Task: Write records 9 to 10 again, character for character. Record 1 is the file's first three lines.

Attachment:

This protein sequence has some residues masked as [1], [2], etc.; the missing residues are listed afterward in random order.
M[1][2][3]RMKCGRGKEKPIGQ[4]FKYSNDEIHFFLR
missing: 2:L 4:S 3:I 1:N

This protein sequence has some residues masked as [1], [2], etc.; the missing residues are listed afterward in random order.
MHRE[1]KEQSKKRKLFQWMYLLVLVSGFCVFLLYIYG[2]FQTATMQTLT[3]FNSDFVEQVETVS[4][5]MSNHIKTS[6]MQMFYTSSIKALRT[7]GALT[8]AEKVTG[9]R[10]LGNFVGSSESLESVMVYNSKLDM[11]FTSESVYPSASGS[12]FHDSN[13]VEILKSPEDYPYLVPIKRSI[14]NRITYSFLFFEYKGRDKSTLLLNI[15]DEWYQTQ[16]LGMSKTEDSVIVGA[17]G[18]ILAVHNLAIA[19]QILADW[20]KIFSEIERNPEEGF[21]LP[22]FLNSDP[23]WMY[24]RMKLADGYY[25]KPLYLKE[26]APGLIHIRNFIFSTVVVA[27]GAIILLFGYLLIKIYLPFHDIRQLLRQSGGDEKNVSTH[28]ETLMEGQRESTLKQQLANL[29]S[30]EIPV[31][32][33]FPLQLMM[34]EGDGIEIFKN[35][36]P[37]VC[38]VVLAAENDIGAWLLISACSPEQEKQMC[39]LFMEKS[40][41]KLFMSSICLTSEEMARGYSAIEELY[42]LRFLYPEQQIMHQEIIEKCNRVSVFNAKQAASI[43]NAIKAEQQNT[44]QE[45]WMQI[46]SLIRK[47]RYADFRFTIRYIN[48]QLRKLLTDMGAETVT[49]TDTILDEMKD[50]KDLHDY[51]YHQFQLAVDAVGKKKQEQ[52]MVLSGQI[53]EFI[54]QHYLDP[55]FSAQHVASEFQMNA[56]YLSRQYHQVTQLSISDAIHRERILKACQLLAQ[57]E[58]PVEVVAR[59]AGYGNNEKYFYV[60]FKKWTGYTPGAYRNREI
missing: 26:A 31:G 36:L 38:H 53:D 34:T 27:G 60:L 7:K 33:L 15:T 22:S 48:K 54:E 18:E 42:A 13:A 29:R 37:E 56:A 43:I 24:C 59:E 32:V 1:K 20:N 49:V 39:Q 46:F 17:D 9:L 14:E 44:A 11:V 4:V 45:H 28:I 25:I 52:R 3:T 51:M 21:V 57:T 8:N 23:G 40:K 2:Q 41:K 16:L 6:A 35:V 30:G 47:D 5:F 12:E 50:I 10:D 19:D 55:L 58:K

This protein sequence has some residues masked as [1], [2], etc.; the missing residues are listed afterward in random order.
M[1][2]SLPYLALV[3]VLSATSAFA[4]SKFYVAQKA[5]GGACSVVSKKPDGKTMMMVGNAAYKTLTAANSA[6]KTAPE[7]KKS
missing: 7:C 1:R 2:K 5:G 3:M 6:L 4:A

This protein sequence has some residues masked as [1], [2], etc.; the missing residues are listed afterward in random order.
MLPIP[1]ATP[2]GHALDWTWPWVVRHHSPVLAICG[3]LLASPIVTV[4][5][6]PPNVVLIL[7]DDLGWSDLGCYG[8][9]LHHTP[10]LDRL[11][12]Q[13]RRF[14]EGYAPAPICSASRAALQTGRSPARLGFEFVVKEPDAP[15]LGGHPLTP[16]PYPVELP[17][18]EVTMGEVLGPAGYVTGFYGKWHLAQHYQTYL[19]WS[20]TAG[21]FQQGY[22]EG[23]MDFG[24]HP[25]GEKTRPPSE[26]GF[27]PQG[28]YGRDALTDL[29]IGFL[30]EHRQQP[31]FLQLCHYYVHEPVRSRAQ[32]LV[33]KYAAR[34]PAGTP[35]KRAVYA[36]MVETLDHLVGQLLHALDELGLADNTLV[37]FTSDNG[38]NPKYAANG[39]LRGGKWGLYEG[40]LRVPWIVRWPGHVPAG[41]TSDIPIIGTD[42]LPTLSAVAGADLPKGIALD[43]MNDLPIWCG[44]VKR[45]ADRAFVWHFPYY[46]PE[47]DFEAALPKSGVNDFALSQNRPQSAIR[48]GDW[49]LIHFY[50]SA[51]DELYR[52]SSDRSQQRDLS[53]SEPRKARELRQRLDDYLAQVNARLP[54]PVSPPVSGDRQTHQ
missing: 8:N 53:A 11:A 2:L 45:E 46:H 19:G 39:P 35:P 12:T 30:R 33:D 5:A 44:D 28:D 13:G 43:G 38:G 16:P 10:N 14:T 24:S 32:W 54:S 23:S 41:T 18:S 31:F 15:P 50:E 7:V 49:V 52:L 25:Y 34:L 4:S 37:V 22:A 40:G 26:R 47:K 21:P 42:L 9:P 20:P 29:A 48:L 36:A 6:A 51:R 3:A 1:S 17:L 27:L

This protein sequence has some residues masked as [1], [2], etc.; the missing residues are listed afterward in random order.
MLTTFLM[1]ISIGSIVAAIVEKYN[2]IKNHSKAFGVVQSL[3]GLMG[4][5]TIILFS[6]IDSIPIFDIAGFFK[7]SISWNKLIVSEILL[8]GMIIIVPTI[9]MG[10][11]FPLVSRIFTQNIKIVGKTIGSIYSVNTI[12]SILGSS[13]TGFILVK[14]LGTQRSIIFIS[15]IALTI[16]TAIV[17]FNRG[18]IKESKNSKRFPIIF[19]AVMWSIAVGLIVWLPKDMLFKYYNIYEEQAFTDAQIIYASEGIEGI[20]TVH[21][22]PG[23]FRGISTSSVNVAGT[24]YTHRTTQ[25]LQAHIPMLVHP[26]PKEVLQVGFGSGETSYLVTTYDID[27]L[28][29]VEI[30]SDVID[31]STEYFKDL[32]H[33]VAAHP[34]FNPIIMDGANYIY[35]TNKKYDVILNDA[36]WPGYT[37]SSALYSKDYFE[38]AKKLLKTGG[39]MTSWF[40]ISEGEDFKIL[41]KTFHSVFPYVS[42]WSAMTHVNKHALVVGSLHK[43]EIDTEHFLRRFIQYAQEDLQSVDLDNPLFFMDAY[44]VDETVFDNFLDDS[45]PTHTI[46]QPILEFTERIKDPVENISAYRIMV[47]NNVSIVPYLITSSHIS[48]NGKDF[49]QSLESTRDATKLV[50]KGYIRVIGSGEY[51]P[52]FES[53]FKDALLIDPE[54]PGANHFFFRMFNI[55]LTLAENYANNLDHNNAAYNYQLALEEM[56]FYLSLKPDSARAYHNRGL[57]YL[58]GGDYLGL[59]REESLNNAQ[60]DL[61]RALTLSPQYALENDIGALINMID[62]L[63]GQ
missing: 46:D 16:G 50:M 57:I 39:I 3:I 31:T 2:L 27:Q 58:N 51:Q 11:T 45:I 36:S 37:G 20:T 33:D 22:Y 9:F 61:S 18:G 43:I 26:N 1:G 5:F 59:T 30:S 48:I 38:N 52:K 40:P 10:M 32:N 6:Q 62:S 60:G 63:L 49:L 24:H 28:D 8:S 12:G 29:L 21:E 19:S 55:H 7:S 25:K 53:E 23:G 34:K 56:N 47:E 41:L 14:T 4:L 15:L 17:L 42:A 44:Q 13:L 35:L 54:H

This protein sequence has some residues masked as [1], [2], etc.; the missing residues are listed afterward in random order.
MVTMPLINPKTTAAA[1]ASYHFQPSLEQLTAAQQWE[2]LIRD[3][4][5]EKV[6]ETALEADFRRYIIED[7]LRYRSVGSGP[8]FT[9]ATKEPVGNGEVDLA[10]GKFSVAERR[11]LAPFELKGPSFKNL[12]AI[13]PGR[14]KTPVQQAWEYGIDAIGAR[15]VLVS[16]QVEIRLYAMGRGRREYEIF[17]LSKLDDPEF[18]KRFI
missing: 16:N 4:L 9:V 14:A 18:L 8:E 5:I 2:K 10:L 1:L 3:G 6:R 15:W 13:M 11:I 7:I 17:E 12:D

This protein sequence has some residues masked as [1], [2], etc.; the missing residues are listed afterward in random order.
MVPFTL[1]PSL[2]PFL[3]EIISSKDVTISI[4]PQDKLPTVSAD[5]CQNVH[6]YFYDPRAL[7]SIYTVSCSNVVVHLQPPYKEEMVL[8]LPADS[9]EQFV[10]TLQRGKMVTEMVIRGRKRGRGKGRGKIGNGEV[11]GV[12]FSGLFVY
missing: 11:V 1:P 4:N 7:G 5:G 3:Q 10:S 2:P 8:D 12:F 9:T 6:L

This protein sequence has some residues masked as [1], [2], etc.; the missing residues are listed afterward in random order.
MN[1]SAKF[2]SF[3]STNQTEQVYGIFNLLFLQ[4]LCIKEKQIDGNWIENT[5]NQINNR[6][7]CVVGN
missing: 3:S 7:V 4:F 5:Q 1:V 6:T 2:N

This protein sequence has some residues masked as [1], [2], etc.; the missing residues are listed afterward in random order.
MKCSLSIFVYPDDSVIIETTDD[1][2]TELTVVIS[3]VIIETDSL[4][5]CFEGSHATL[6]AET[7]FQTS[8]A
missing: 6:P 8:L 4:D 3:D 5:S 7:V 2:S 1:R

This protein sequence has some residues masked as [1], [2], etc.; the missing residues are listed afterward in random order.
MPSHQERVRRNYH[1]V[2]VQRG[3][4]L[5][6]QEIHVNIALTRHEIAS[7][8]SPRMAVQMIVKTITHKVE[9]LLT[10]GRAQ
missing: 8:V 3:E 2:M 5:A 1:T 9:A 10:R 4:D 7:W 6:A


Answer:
This protein sequence has some residues masked as [1], [2], etc.; the missing residues are listed afterward in random order.
MKCSLSIFVYPDDSVIIETTDD[1][2]TELTVVIS[3]VIIETDSL[4][5]CFEGSHATL[6]AET[7]FQTS[8]A
missing: 6:P 8:L 4:D 3:D 5:S 7:V 2:S 1:R

This protein sequence has some residues masked as [1], [2], etc.; the missing residues are listed afterward in random order.
MPSHQERVRRNYH[1]V[2]VQRG[3][4]L[5][6]QEIHVNIALTRHEIAS[7][8]SPRMAVQMIVKTITHKVE[9]LLT[10]GRAQ
missing: 8:V 3:E 2:M 5:A 1:T 9:A 10:R 4:D 7:W 6:A